It’s a case spanning almost four decades, involving an eccentric New York real estate heir, a wife’s disappearance, two dead bodies and a blockbuster HBO documentary.

Robert Durst’s murder trial is expected to begin next week, in perhaps the most closely watched case in Los Angeles since O.J. Simpson. It’s not the first time he’ll face a jury accused of murder. He was acquitted in Texas 17 years ago even after admitting to shooting and dismembering his elderly neighbor and dumping the body parts into Galveston Bay. The jury accepted his claim that he acted in self defense and panicked.

“It’s a miracle he escaped conviction in Galveston,” said Laurie Levenson, a professor at Loyola Law School in Los Angeles. “But the problems he faces here are different, and there’s a lot more evidence than there was at the Texas trial.”

That evidence includes a cryptic note that Durst admits writing, notifying police of a cadaver in a house, and his apparent confession on tape in the HBO documentary. Durst, who may be worth as much as $100 million, is accused of murdering his longtime friend Susan Berman in late December 2000. She was found shot dead in her Beverly Hills home.

The trial of the estranged scion of a New York real-estate family, with stakes in properties including One World Trade Center, may take about five months. Jurors will be treated to Durst’s long and twisted history: from his wife’s disappearance in 1982 to his time in Galveston, where he lived disguised as a mute woman, to his arrest in 2015 on the Berman murder charge.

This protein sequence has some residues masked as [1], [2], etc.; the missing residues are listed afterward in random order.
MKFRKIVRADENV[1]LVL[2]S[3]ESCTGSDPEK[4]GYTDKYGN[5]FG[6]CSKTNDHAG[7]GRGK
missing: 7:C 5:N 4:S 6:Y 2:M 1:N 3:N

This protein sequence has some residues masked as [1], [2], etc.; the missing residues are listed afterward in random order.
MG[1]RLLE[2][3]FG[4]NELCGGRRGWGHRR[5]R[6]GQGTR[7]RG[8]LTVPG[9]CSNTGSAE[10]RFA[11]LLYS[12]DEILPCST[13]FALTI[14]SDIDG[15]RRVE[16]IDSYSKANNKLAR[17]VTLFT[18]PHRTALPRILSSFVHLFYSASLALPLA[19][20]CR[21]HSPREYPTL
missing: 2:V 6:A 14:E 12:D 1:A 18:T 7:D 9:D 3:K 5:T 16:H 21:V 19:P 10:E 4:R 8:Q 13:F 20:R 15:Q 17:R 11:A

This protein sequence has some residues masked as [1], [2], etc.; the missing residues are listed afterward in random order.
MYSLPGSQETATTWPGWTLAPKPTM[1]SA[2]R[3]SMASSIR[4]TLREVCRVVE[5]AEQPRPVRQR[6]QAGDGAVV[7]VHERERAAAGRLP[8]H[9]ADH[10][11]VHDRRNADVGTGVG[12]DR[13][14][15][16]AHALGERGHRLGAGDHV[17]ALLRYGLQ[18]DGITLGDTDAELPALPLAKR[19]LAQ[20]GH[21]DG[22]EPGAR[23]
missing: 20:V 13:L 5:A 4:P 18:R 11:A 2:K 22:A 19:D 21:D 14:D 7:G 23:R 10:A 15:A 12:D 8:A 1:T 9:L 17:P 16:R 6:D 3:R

The prosecution’s theory is that Durst killed his wife, Kathie, at their South Salem cottage in January 1982, and Berman, the daughter of a Las Vegas mobster who ran the Flamingo hotel in the 1940s, helped cover it up. Kathie’s body was never found.

When New York reopened an investigation into Kathie’s disappearance, prosecutors in Los Angeles claim Durst killed Berman so she wouldn’t talk. They’re also likely to revisit the Galveston slaying, arguing that Durst killed his neighbor because he discovered his real identity.

The case was featured in the Emmy-award winning 2015 HBO documentary “The Jinx: the Life and Deaths of Robert Durst.” The FBI arrested Durst on the eve of the airing of the final episode which concluded with Durst, off camera in a bathroom but with his microphone still on, muttering to himself.

The raw audio, played in court, showed Durst’s words -- including “Killed them all, of course” -- were played out of sequence, making them seem more incriminating.

The wild card at the trial could be who the defense will try to finger as Berman’s killer, Levenson said. Strategically, Durst’s lawyers will want to come up with an alternative scenario to create reasonable doubt about his guilt, she said.

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